A Kid’s Guide to Canada – Yes!

Canada’s 150th has been an umbrella capturing much of the inquiry in my room this year. It’s a once a generation kind of party.  Students from across Canada have been invited to contribute content to an online Guide that will be presented to Canada on its July 1st birthday.  I think it’s really cool that my students will have a part in the shared youth voice that is going to shape what this ‘by kids for kids’ guide will look like. What a memorable opportunity Cathy Beach has created for these young Canadians.

What does it involve:

  • registering on akgtcanada.com
  • having students create digital content, digitized (photographed) content, or videos and songs to upload to the teacher sharing space for other involved teachers from across Canada to share with their students.
  • reaching out and connecting with other Canadian classrooms via skype or hangouts to dig more into these conversations and expand the idea of ‘community’. (Optional)


  • developing your students’ appreciation and understanding of the unique piece of Canada on which they live.
  • perhaps developing an interest in the history and heritage of their community
  • developing an understanding that kids their age from across our huge country may have many elements of their identities in common. How do differences add to our nation’s diverse strengths?
  • connecting kids with kids – let the ‘I wonder’ questions begin!
  • celebrating the feeling of belonging to a great, great place to live.

img_2316                                        (Photo taken from AKGTCanada.com, February 5, 2017)

What might our artifacts for sharing look like?

I think the sky is the limit.  How might students best teach a little bit about the place where they live?  Art, social studies themes, a literacy task focus, or a special project? What might the format be?  Google Site, piccollage, photo essay, photograph of art piece, digital writing app, video, song, green screen work?  I suppose the most important thing to keep in mind is the audience for the work.  I’m going to try and connect with other grade 4 classrooms, so I think I have an idea of what another student in this age range might be able to connect with.

My plan:

I am hoping to share lots of different things on the website.  I happen to be doing a community-based learning passion project this year, so we luckily have lots to share.  I’m going to list a few things I am going to upload, just in case you are looking for an idea. Keep it small to start, and see if your idea grows from there!

  • Identity maps of students from Aylmer.img_1998 We have focused on elements of identity as a way to examine ‘character’ during our literacy periods. Now it’s time to create their own. I’m thinking a piccollage with an image and text boxes sharing their specific identity details surrounding their image.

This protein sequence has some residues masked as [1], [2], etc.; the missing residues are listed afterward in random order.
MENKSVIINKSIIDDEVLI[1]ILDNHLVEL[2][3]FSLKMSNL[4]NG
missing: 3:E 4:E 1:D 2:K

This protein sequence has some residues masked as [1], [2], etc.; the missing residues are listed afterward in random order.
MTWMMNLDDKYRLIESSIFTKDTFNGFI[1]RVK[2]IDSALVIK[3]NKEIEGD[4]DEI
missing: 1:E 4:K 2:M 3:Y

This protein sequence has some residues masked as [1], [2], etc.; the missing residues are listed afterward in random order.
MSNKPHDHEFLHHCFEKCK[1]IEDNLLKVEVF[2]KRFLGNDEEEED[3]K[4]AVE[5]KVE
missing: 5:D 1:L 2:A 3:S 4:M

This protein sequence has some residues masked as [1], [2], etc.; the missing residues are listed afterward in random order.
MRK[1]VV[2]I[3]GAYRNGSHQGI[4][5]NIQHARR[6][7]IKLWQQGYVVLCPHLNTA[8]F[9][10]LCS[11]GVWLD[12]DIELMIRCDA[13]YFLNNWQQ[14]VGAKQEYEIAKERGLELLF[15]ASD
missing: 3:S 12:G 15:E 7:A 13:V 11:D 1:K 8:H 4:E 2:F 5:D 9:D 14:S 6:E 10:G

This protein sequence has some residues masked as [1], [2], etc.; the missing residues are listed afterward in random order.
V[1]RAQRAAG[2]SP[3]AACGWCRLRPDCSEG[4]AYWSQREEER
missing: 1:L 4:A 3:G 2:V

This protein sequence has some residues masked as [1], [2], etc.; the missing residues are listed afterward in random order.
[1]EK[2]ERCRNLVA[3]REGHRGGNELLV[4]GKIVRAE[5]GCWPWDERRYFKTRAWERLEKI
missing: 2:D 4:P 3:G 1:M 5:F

• Aylmer heritage research / passion projects. Presented on a Spark Glideshow.  This app is a beautiful way to take text and images and create web content that can easily be scrolled through in a stunning final product.  It can be done on iPads or simply online.  It’s easy to use.  We will upload the images, interview quotes, and research elements that we’ve discovered on route to answering the ‘big idea’ question they decided upon this month (e.g., when the major hotels burned down why were they not rebuilt, what happened to all the factories and where do people work now?).  I’ll ensure that every Glideshow includes a text box that includes all the relevant citations for the images, quotes and information referenced.
  • “TED Talk” videos. Using greenscreen apps, students will select an archival photograph as a backdrop. They will then embody a Town Councillor, 30 years from now, and will identify a ‘3 point plan’ to take Aylmer to the next level.  We will focus on key areas for improvement identified in the interviews we completed with local seniors in the Town.  We will also tie in our natural resource strengths and physical features of the area we discussed in our social studies unit back in the fall.  I want the flavour of these TED Talks to be fast, fun, and dynamic (re: media, oral and writing marks…).
  • Canada 150 song. I love to create songs with my students.  We use Padlet or another virtual whiteboard app to allow all students to add their voice to the project.  We tweak the lyrics together to fit a melody line I’ve created on my guitar.  Any other teachers out there willing to share a song?
  • Seniors interview one-page, non-fiction text posters.  This is our practice piece for learning how to use quotes properly, as well as the captions that appear underneath photographs.  We’ll use the piccollage app and include 5 non-fiction text features when sharing key learnings from our interviews.

So I know that is a lot, but like I mentioned, I was doing many of these items anyways, so things are working out perfectly in providing a REAL audience for my students this year.

Start small.

I want to quickly examine how I expect my students to cite their sources.  We are using interviews, archival photography loaned from the local Museum, database and Web research, and text resources.  An age-appropriate citation for each of these sources looks different.  I sat down with the local Librarian to develop an age-appropriate format for giving credit to the authors of the content we are referencing.   It might be a bit advanced for typical grade 4 research, but I believe these are life skills and understanding that content belongs to someone else is important.

(I will upload an image of our citation practice after our field trip to the library this week.)

So please join in!  Share student voice.  Connect and reflect.  Maybe we’ll get the chance to introduce our classes to each other before July.  Have fun!